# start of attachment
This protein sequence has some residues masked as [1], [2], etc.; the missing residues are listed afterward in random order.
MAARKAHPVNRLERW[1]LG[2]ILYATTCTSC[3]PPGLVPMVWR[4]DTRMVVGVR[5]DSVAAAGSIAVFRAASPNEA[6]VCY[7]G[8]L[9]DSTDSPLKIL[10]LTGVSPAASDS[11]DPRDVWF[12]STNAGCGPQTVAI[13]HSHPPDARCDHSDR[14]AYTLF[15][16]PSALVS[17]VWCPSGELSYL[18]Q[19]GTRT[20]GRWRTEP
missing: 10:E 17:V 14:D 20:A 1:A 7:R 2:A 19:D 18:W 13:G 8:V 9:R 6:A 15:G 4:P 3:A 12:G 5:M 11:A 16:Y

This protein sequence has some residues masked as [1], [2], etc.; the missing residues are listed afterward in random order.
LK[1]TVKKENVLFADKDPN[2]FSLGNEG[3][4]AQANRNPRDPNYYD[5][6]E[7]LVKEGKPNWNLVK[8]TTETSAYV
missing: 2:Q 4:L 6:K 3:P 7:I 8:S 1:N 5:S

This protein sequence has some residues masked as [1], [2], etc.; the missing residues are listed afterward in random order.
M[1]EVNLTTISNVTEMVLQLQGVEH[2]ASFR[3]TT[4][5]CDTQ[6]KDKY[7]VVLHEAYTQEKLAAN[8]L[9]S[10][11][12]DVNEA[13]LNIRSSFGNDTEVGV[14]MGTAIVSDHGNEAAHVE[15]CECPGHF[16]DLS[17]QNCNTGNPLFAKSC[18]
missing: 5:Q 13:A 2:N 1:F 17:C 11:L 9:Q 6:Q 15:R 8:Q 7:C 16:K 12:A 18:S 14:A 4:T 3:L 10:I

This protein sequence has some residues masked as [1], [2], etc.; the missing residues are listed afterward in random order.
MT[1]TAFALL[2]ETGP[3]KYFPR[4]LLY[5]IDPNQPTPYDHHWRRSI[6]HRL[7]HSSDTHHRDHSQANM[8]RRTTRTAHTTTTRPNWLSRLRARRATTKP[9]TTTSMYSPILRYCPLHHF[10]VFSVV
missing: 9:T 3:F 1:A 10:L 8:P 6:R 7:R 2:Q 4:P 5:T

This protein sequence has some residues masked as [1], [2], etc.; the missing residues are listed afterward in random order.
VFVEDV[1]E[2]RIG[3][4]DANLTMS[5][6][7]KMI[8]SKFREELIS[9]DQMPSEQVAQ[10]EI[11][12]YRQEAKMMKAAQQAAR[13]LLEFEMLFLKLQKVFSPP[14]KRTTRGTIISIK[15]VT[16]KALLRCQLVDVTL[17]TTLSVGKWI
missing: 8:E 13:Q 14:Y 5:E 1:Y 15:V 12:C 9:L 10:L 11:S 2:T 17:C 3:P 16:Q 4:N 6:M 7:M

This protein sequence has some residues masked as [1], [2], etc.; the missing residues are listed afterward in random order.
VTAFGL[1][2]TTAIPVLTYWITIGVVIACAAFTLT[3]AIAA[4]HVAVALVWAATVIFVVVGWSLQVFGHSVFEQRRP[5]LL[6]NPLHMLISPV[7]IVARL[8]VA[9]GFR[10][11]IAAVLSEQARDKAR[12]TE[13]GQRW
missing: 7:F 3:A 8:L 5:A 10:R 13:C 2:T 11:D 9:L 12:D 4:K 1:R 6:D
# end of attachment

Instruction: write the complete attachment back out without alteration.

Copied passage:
This protein sequence has some residues masked as [1], [2], etc.; the missing residues are listed afterward in random order.
MAARKAHPVNRLERW[1]LG[2]ILYATTCTSC[3]PPGLVPMVWR[4]DTRMVVGVR[5]DSVAAAGSIAVFRAASPNEA[6]VCY[7]G[8]L[9]DSTDSPLKIL[10]LTGVSPAASDS[11]DPRDVWF[12]STNAGCGPQTVAI[13]HSHPPDARCDHSDR[14]AYTLF[15][16]PSALVS[17]VWCPSGELSYL[18]Q[19]GTRT[20]GRWRTEP
missing: 10:E 17:V 14:D 20:A 1:A 7:R 2:A 19:D 18:W 13:G 8:V 9:R 6:A 15:G 4:P 3:A 12:G 5:M 11:A 16:Y

This protein sequence has some residues masked as [1], [2], etc.; the missing residues are listed afterward in random order.
LK[1]TVKKENVLFADKDPN[2]FSLGNEG[3][4]AQANRNPRDPNYYD[5][6]E[7]LVKEGKPNWNLVK[8]TTETSAYV
missing: 2:Q 4:L 6:K 3:P 7:I 8:S 1:N 5:S

This protein sequence has some residues masked as [1], [2], etc.; the missing residues are listed afterward in random order.
M[1]EVNLTTISNVTEMVLQLQGVEH[2]ASFR[3]TT[4][5]CDTQ[6]KDKY[7]VVLHEAYTQEKLAAN[8]L[9]S[10][11][12]DVNEA[13]LNIRSSFGNDTEVGV[14]MGTAIVSDHGNEAAHVE[15]CECPGHF[16]DLS[17]QNCNTGNPLFAKSC[18]
missing: 5:Q 13:A 2:N 1:F 17:C 11:L 9:Q 6:Q 15:R 8:Q 7:C 16:K 12:A 18:S 14:A 4:T 3:L 10:I

This protein sequence has some residues masked as [1], [2], etc.; the missing residues are listed afterward in random order.
MT[1]TAFALL[2]ETGP[3]KYFPR[4]LLY[5]IDPNQPTPYDHHWRRSI[6]HRL[7]HSSDTHHRDHSQANM[8]RRTTRTAHTTTTRPNWLSRLRARRATTKP[9]TTTSMYSPILRYCPLHHF[10]VFSVV
missing: 9:T 3:F 1:A 10:L 8:P 6:R 7:R 2:Q 4:P 5:T

This protein sequence has some residues masked as [1], [2], etc.; the missing residues are listed afterward in random order.
VFVEDV[1]E[2]RIG[3][4]DANLTMS[5][6][7]KMI[8]SKFREELIS[9]DQMPSEQVAQ[10]EI[11][12]YRQEAKMMKAAQQAAR[13]LLEFEMLFLKLQKVFSPP[14]KRTTRGTIISIK[15]VT[16]KALLRCQLVDVTL[17]TTLSVGKWI
missing: 8:E 13:Q 14:Y 5:E 1:Y 15:V 12:C 9:L 10:L 11:S 2:T 17:C 3:P 16:Q 4:N 6:M 7:M

This protein sequence has some residues masked as [1], [2], etc.; the missing residues are listed afterward in random order.
VTAFGL[1][2]TTAIPVLTYWITIGVVIACAAFTLT[3]AIAA[4]HVAVALVWAATVIFVVVGWSLQVFGHSVFEQRRP[5]LL[6]NPLHMLISPV[7]IVARL[8]VA[9]GFR[10][11]IAAVLSEQARDKAR[12]TE[13]GQRW
missing: 7:F 3:A 8:L 5:A 10:R 13:C 2:T 11:D 9:L 12:D 4:K 1:R 6:D